New Orleans The first thing we need to get clear is that the so-called “green bank” being touted by the Environmental Protection Agency (EPA) is not a bank. It’s a big pot of money, about $27 billion, that is part of the Biden administration’s Inflation Reduction Act (IRA). In reality, it’s an investment pool meant to prime the pump for greener activity by banks, investors, and regular people to achieve environmental progress. The second thing to remember, as you get your arms around some clarity around the first order of business, is not to get confused about something commercial institutions call “green banking.” That’s totally different and is about you not making them pay to send you postage or use tellers and checks, but to do all of your banking via the internet, and good luck with that too.
So back to the EPA’s green bank program focusing on lower income communities. I’m not sure exactly how this is supposed to work at this point or how to access it, but the idea is a winner. This pile of money is targeted for investment in “poor communities that are some of the most vulnerable to climate change. This cash is seen as critical for funding key areas such as battery storage, electric-car charging, and building upgrades that often struggle to attract private-sector funding, particularly in low-income areas.” To me, that says it is available for housing retrofits that could weatherize our families’ homes, upgrade and transition heating and cooling systems, and reduce the emissions that flow from our often leaky, poorly insulated homes and buildings. We definitely need more of that and the people and groups who will do it!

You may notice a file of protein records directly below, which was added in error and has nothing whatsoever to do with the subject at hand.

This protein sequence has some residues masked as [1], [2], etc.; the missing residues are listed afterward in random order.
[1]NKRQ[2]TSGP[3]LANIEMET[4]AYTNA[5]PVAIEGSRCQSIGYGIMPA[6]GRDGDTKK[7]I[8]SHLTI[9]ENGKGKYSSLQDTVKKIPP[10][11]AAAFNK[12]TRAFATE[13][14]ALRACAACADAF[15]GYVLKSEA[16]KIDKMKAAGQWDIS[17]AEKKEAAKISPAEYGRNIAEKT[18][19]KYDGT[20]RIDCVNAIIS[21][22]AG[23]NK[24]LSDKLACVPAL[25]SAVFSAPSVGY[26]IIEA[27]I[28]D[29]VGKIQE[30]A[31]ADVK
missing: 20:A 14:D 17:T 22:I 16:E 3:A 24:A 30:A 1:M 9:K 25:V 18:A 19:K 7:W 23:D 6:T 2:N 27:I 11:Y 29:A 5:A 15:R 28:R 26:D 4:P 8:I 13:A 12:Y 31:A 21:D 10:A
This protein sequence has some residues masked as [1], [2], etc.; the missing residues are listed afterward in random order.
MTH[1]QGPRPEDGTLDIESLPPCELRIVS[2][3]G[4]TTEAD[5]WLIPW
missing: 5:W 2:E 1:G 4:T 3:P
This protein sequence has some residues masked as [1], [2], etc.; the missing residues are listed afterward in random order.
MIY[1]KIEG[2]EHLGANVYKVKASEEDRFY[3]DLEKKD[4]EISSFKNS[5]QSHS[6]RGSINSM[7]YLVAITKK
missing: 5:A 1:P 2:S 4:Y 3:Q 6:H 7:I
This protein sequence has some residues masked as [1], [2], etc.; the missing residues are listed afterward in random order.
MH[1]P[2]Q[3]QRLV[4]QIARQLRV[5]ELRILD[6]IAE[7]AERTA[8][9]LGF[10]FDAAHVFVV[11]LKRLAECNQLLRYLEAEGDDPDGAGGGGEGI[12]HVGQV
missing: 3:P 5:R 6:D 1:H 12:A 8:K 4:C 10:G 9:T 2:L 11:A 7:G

Getting there could be a problem. Every state will get a share of the money. I read that Massachusetts already has a recently established state green bank, and they are hoping for $50 million. Connecticut has had a green bank for several years and claims that for every $1 of public money, they leverage $7 in private funds for these projects. All of this magic is supposed to happen with loans, guarantees, and partnerships. Reports say that $20 billion is going “to a few national nonprofits that will distribute it to a network of local groups” with the other $7 billion to be “awarded a solar program targeting poor communities.”
Why does that make me wonder how much will really trickle down to families who live in our communities? Too many of these national nonprofits have at best only a glancing relationship with such areas and more often a network of friends and affiliates, with everyone taking a slice of the money on the way down. Add to that the kind of security that local banks and investors will want to maximize the funds, and you are likely talking about long-established community development operations having to make this happen, if they exist in your area. When it comes to diving out money for these solar programs, there might be a lot of slips between the cup and the lips desperate for these resources as well.
I’m not trying to be negative, because on the face of it, all of this sounds good, but the devil is in the details, and so far, too many of those details are unknown, even as the EPA is on a fast track and wants to get all of this money out in only a little over a year.